The design I chose showed an F-4 dropping bombs over a jungle at the top and a military cemetery at the bottom. Neither the government nor the actual military ever want to show their citizens what the real costs of war are not only in gold but also in blood. So you never see a heroic war film set in a cemetery when they all should be. I was quite happy with the 2nd cover. The $399 I paid for the design was well spent.
In November I needed some peace and quiet to type the book so I called in a marker from a friend who had offered the use of his retreat in The Alps. I stayed in the snowy mountains for almost a month working. Somehow I managed to capture not only the end of fall but also the beginning of winter. It was pretty nice.
In early March I took a vehicle from England to my mountain hideaway. The trip was about 600 miles and even with the great roads in Europe it was too far for a one-day drive. So in advance I made up my mind to stop for the night near Reims east of Paris. I went to booking.com and fed in my location and asked for a nearby B&B. It found one, highly rated, near my location at a good price. I was driving down this tiny country road west of Reims when I came across a giant military cemetery.
Since I had only finished the 2nd cover of the book a week or so before and knew how easy it was to change the design, I stopped and took a lot of pictures. Then I walked through the well-tended cemetery. As I strolled I read each of the grave markers. The graves were of young men from 17 into their 30s. They all died in early September of 1914 at the start of WWI.
Most people will still remember what ignited WWI but they probably have forgotten or never knew the nuances of how the war actually began. Obviously there was the assassination of Archduke Ferdinand and his pregnant wife on June 28 of 1914. Austria-Hungary intended to use the incident as an excuse to attack Serbia. Russia supported the Serbs so they mobilized, then Germany mobilized, so France mobilized to support their ally by treaty, Russia. England made it clear that they would back France in case of war and they mobilized as well.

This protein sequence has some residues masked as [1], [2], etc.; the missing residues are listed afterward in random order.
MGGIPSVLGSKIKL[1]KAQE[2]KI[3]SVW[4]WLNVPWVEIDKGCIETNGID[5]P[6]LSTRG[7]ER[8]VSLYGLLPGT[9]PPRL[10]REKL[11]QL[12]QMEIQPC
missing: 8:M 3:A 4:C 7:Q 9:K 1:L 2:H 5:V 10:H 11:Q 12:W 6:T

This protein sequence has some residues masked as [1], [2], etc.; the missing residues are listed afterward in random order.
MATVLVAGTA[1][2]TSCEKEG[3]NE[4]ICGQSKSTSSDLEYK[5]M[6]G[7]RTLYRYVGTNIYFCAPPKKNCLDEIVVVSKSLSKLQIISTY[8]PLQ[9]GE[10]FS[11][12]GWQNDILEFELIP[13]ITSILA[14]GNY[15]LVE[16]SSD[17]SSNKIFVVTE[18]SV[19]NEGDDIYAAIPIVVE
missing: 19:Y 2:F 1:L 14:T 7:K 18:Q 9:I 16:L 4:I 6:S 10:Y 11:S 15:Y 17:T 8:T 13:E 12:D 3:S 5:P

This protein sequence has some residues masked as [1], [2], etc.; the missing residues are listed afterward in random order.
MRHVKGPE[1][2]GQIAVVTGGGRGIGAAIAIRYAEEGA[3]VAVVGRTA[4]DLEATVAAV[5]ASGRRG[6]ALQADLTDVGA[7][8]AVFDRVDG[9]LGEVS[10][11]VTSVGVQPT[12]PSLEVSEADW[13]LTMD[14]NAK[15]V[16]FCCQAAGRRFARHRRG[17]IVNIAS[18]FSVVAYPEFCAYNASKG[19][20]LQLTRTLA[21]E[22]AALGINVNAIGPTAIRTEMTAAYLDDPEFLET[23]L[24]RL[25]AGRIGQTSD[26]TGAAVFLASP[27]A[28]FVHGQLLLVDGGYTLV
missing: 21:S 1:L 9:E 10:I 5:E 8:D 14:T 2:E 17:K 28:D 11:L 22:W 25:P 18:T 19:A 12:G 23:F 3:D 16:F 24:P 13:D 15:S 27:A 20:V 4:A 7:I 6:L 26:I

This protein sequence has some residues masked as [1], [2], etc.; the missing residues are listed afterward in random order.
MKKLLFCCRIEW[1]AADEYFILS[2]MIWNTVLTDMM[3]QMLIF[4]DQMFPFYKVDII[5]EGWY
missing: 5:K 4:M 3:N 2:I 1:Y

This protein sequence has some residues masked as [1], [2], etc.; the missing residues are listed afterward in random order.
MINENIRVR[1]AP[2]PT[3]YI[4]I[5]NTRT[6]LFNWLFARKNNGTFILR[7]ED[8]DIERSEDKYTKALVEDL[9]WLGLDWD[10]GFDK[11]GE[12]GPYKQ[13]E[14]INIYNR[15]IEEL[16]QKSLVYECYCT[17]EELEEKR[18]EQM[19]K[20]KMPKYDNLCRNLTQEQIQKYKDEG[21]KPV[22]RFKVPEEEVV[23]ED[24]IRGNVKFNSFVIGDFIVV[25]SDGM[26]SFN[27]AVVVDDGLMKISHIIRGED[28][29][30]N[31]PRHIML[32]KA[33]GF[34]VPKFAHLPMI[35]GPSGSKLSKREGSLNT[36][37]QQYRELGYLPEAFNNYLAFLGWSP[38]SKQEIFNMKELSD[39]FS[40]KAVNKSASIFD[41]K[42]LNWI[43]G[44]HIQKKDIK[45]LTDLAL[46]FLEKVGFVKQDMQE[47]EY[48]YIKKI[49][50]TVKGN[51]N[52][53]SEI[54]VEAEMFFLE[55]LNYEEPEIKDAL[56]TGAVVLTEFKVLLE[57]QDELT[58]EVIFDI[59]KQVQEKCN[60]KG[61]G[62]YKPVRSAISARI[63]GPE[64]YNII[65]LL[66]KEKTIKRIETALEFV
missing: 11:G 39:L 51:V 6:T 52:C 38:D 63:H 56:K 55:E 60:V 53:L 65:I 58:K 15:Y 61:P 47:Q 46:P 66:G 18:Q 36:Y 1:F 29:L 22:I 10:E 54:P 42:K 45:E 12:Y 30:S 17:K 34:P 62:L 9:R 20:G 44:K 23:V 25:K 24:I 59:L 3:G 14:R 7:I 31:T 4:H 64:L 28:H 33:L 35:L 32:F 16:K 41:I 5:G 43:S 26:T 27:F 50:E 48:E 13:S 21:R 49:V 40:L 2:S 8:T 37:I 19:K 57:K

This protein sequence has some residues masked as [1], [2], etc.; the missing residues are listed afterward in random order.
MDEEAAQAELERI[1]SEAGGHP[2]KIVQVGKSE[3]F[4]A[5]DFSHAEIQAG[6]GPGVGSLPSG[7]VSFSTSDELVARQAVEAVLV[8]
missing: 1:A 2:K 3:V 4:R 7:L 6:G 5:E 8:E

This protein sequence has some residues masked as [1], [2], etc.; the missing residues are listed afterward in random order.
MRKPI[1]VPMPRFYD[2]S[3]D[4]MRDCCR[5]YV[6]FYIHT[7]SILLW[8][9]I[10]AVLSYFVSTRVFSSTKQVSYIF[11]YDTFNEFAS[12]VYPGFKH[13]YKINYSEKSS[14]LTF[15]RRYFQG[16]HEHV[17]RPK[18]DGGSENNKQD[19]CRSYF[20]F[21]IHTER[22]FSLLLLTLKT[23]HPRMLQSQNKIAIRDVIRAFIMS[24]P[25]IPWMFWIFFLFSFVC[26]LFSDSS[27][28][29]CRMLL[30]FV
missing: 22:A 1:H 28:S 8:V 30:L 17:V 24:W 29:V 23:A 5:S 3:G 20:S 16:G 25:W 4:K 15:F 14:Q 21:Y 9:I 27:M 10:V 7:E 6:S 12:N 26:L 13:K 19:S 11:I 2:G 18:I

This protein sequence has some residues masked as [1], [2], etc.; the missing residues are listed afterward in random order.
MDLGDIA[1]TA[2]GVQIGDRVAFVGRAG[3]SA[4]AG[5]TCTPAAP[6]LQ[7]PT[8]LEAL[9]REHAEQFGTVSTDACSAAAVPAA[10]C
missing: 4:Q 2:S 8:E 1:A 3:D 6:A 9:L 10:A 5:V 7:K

Germany believed they could end the pending war with a swift victory over the French and British troops in France. They invaded Belgium and bypassed the French forts guarding the border with Germany. All of a sudden the entire world was at war without anyone in particular to blame when in fact everyone in general was responsible.
If the stupidity of yesterday sounds a lot like the stupidity of today, perhaps there is a reason. Nato just launched a “missile defense shield” in Romania ostensibly to protect Europe from Iranian missiles fired at it. Unless Nato knows something utterly unknown to the rest of the world, Iran has no conflict of any sort with Europe. Not content with just infuriating Russia, the US seems determined to create as many powerful enemies as possible in the South China Sea where they continue to ignore Chinese warnings to avoid what China considers their territorial waters.
In 1648 to end the Thirty Years’ War, the countries of Europe agreed to a new concept of sovereign nations in an agreement called the Treaty of Westphalia. That is, every nation had a right to self-defense and secure borders without outside interference. Later international doctrine such as the Nuremberg Trials determined that wars of aggression were the “supreme international crime.”